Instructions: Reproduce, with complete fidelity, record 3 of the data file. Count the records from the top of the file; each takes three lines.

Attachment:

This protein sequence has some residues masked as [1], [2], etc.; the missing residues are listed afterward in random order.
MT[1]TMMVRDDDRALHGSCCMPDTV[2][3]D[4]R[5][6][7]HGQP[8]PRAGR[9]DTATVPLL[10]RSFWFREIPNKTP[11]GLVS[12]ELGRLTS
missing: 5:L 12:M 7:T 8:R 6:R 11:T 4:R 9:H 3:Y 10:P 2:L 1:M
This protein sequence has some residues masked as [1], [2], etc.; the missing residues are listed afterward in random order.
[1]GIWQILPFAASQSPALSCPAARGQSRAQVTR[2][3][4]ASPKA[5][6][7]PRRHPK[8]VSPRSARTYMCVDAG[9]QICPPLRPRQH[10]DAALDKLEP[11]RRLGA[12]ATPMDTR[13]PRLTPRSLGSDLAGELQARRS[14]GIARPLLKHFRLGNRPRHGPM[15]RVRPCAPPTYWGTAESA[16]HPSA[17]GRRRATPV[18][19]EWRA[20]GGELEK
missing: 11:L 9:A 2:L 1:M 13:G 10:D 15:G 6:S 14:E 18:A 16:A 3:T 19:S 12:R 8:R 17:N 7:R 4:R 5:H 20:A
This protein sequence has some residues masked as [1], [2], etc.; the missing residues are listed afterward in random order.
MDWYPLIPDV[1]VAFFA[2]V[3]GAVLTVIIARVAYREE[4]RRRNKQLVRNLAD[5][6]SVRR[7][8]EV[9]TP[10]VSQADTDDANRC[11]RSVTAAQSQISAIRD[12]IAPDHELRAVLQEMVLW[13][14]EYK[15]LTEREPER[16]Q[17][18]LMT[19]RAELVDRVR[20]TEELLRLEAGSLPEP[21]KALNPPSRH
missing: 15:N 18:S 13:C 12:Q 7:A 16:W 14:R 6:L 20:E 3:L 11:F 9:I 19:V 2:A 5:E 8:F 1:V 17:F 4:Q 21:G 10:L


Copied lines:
This protein sequence has some residues masked as [1], [2], etc.; the missing residues are listed afterward in random order.
MDWYPLIPDV[1]VAFFA[2]V[3]GAVLTVIIARVAYREE[4]RRRNKQLVRNLAD[5][6]SVRR[7][8]EV[9]TP[10]VSQADTDDANRC[11]RSVTAAQSQISAIRD[12]IAPDHELRAVLQEMVLW[13][14]EYK[15]LTEREPER[16]Q[17][18]LMT[19]RAELVDRVR[20]TEELLRLEAGSLPEP[21]KALNPPSRH
missing: 15:N 18:S 13:C 12:Q 7:A 16:W 14:R 6:L 20:E 3:L 11:F 9:I 19:V 2:A 5:E 8:F 1:V 17:F 4:Q 21:G 10:L